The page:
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Judicial Nominations

Will Biden's Supreme Court Nominee Need Republican Votes to Get Confirmed?

Supreme Court confirmation votes have become increasingly partisan. Will this create a problem in a 50-50 Senate?


House Majority Whip James Clyburn (D-SC) believes that President Biden's nominee to replace Justice Stephen Breyer on the Supreme Court will need bipartisan support to get confirmed, according to this McClatchy report. Rep. Clyburn is also encouraging the President to nominate Judge Michelle Childs for the vacancy. Judge Childs currently sits on a federal district court in South Carolina and was previously nominated to the U.S. Court of Appeals for the D.C. Circuit. Rep. Clyburn also claims Judge Childs would have the support of South Carolina's two Republican Senators, Lindsay Graham and Tim Scott.

One reason President Biden may need Republican support for his nominee is that there are only 49 available Democratic votes in the Senate right now, as New Mexico Senator Ray Luján is currently in the hospital recovering from a stroke.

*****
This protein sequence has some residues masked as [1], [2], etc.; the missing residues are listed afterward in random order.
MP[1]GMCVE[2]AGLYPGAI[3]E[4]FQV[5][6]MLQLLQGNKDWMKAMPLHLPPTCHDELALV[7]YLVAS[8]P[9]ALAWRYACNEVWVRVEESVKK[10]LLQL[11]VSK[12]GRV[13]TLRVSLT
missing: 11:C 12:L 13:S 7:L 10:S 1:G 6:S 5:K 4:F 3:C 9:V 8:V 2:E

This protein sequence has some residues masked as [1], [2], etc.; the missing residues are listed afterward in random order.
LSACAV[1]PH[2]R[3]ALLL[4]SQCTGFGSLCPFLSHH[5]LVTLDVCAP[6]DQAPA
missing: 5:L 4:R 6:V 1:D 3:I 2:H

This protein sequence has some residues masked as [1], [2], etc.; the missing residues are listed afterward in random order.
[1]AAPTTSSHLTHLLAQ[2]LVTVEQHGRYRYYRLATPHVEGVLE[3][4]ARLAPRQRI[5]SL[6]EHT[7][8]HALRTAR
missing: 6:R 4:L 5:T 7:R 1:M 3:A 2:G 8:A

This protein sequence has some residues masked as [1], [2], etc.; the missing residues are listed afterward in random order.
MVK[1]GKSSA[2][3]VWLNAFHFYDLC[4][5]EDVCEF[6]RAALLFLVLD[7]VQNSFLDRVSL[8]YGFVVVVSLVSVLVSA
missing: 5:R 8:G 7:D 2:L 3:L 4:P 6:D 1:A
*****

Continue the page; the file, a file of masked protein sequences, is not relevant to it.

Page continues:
From the McClatchy report:

"I know how to count. I'm the whip," Clyburn said. "It has to be bipartisan. So I'm reaching out to the two Republicans from South Carolina. I've asked them for their support, but I'm talking to other Republicans, as well." . . .

"We only have 49 votes up here. We have 50 Democrats, with one that will be out for several weeks because of a stroke, and we cannot get it done, unless we get 50 votes," Clyburn said.

Senator Luján is expected to make a full recovery, so he is likely to return to the Senate and provide Democrats with a 50th vote in the coming weeks. Yet even then, some may wonder whether a Republican vote or two will be necessary to confirm Biden's nominee. Just as Senators Joe Manchin and Kristen Sinema have not supported their caucus on some legislative and procedural matters, there is always the possibility they will not support a polarizing nominee, and every Democratic vote could be necessary to produce a 50-50 split so that Vice President Kamala Harris can cast the tie-breaking vote.